An Edge Effect
The edge effect is this idea that the more edge you create, the more biodiversity you create, where a meadow meets a forest or a piece of water meets a meadow. Two different ecologies meet. Two different kinds of landscapes meet … that is where you find the most biodiversity at that edge.
- Nils Norman
An Edge Effect: Art & Ecology in the Nordic Landscape is a collection of interviews, case studies, and two original essays by curators, Sue Spaid (United States) and Anne Sophie Witzke (Denmark). Three case studies of an exhibition – Skovene – i din lomme [Forests – in your pocket]; a gathering to address nuclear power from a culture perspective – Case Pyhäjoki; and an artist gardening project – Den Fælles Køkkenhave [The Common Kitchen Garden] are also included, shaping the book’s overall structure as a handbook of contemporary environmental art practices in the Nordic region.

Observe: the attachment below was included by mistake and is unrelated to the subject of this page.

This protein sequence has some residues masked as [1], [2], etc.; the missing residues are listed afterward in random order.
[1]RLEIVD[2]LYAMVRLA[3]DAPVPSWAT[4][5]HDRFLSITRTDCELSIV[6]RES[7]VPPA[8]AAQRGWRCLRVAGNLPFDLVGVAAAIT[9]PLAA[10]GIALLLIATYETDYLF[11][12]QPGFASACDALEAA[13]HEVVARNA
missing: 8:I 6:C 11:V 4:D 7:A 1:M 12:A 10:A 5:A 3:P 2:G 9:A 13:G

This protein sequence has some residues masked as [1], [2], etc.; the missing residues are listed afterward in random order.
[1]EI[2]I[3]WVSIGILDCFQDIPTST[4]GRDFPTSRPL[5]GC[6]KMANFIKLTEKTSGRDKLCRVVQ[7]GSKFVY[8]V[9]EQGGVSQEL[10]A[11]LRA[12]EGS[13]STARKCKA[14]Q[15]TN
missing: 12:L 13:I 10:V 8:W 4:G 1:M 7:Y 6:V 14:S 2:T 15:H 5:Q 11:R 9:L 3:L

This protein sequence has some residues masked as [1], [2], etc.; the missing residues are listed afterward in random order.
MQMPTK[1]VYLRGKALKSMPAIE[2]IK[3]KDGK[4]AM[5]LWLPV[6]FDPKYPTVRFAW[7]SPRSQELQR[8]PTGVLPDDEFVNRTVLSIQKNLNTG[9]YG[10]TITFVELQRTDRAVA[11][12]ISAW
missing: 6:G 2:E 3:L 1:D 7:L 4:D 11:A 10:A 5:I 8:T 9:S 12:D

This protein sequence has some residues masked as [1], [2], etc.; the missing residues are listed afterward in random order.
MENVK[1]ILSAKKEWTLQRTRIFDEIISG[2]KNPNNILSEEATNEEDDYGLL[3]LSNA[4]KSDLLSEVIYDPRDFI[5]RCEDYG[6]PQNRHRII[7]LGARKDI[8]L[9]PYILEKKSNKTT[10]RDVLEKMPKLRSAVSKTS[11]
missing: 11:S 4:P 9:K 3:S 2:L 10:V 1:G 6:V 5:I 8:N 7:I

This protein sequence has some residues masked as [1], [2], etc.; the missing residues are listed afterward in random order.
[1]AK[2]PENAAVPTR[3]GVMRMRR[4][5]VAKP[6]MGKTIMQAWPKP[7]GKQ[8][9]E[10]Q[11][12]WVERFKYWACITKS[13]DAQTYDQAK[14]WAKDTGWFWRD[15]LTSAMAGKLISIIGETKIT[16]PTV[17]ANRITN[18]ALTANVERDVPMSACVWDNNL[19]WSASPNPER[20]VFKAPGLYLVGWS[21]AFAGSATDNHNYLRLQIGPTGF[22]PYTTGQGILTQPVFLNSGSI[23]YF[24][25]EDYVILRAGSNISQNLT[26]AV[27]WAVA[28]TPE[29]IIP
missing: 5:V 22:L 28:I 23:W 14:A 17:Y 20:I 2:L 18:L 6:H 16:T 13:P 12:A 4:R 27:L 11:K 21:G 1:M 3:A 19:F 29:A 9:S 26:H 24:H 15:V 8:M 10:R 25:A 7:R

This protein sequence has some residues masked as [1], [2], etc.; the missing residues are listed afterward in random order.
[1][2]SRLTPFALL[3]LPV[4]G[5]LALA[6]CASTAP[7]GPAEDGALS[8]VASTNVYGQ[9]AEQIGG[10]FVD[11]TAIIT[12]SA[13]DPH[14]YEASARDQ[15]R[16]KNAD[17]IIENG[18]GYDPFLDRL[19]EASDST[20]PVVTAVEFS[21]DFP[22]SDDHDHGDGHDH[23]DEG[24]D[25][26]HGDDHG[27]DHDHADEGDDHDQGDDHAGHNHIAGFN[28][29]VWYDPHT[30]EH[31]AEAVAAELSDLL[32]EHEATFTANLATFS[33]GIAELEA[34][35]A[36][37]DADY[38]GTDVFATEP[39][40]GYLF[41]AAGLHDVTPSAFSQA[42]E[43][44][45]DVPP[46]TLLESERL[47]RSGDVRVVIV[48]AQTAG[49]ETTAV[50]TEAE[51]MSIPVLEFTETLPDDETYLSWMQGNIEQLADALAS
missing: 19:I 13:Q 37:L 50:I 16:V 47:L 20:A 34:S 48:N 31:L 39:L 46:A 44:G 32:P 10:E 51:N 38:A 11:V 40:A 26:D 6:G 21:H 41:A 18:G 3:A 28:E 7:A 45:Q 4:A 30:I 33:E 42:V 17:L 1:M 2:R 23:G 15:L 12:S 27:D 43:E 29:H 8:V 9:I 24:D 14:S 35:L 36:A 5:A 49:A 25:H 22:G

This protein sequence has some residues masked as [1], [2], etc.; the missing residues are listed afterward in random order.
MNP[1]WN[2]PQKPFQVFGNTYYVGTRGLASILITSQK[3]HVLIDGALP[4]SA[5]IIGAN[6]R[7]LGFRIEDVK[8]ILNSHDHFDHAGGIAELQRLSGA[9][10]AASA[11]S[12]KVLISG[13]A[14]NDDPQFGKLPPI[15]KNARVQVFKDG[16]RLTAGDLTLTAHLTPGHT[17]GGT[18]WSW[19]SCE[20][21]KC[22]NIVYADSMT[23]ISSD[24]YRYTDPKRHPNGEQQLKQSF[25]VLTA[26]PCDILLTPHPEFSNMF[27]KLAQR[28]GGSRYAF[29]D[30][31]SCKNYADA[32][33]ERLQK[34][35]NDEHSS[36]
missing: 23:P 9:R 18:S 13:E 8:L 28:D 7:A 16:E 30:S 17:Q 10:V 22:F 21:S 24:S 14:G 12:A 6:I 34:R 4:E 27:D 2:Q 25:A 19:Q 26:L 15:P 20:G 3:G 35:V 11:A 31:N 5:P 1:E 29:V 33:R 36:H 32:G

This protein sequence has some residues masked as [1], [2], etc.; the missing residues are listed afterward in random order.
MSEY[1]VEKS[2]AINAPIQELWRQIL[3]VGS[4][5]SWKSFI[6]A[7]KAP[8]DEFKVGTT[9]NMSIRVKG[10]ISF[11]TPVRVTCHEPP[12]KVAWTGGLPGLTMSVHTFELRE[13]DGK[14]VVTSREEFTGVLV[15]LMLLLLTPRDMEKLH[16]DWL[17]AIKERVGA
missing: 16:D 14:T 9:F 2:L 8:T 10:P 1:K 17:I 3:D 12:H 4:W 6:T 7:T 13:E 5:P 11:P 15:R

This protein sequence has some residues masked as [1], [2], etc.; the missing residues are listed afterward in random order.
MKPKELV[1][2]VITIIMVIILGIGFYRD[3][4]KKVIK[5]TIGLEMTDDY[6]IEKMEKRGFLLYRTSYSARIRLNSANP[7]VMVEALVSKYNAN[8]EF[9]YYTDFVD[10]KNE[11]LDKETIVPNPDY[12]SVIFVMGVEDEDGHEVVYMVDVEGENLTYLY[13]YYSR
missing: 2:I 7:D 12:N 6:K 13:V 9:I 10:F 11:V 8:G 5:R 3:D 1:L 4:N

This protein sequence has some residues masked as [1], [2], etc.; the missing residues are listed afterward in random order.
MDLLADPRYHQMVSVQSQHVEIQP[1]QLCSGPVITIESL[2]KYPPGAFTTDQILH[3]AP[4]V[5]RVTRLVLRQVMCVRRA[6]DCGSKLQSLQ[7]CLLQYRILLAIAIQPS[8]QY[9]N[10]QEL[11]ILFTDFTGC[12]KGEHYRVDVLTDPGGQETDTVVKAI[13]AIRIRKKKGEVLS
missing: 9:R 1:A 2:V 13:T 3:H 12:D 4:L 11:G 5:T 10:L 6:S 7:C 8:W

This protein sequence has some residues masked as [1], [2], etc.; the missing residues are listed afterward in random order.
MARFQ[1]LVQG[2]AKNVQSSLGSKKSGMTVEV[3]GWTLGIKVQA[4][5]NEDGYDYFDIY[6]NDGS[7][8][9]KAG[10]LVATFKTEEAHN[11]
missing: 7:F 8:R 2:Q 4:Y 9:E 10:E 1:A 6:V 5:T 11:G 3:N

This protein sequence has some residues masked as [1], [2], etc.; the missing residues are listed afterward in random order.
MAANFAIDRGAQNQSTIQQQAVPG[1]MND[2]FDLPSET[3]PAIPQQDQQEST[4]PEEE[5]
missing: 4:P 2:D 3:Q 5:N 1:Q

These artists are above all responding to the rapid changes that are occurring in our anthropogenic era. To build a resilient planet, one that is biodiverse and can withstand trauma, requires a broad mix of approaches and expanded relationships. The artists and groups here are connected to a multitude of publics beyond the art world—climate scientists, seed-bank engineers, farmers, urban planners, architects, economists, professional foragers—and they approach their subjects with differing perspectives from the practical urban planning solution to the poetic, such as field recordings of weather patterns to hear an unpredictable future. Prior artistic generations approached the landscape as a source of inspiration and awe, or as an opportunity to create the facsimile of a cultural or picturesque ideal. Whether the artist is working with urban gardens and edible plants, or with anti-nuclear activism, or the sounds of collapsing cities left behind by the coal industry, this book is a collection of approaches and possibilities for what life in the Anthropocene might be like and what could be done to shift us to other futures.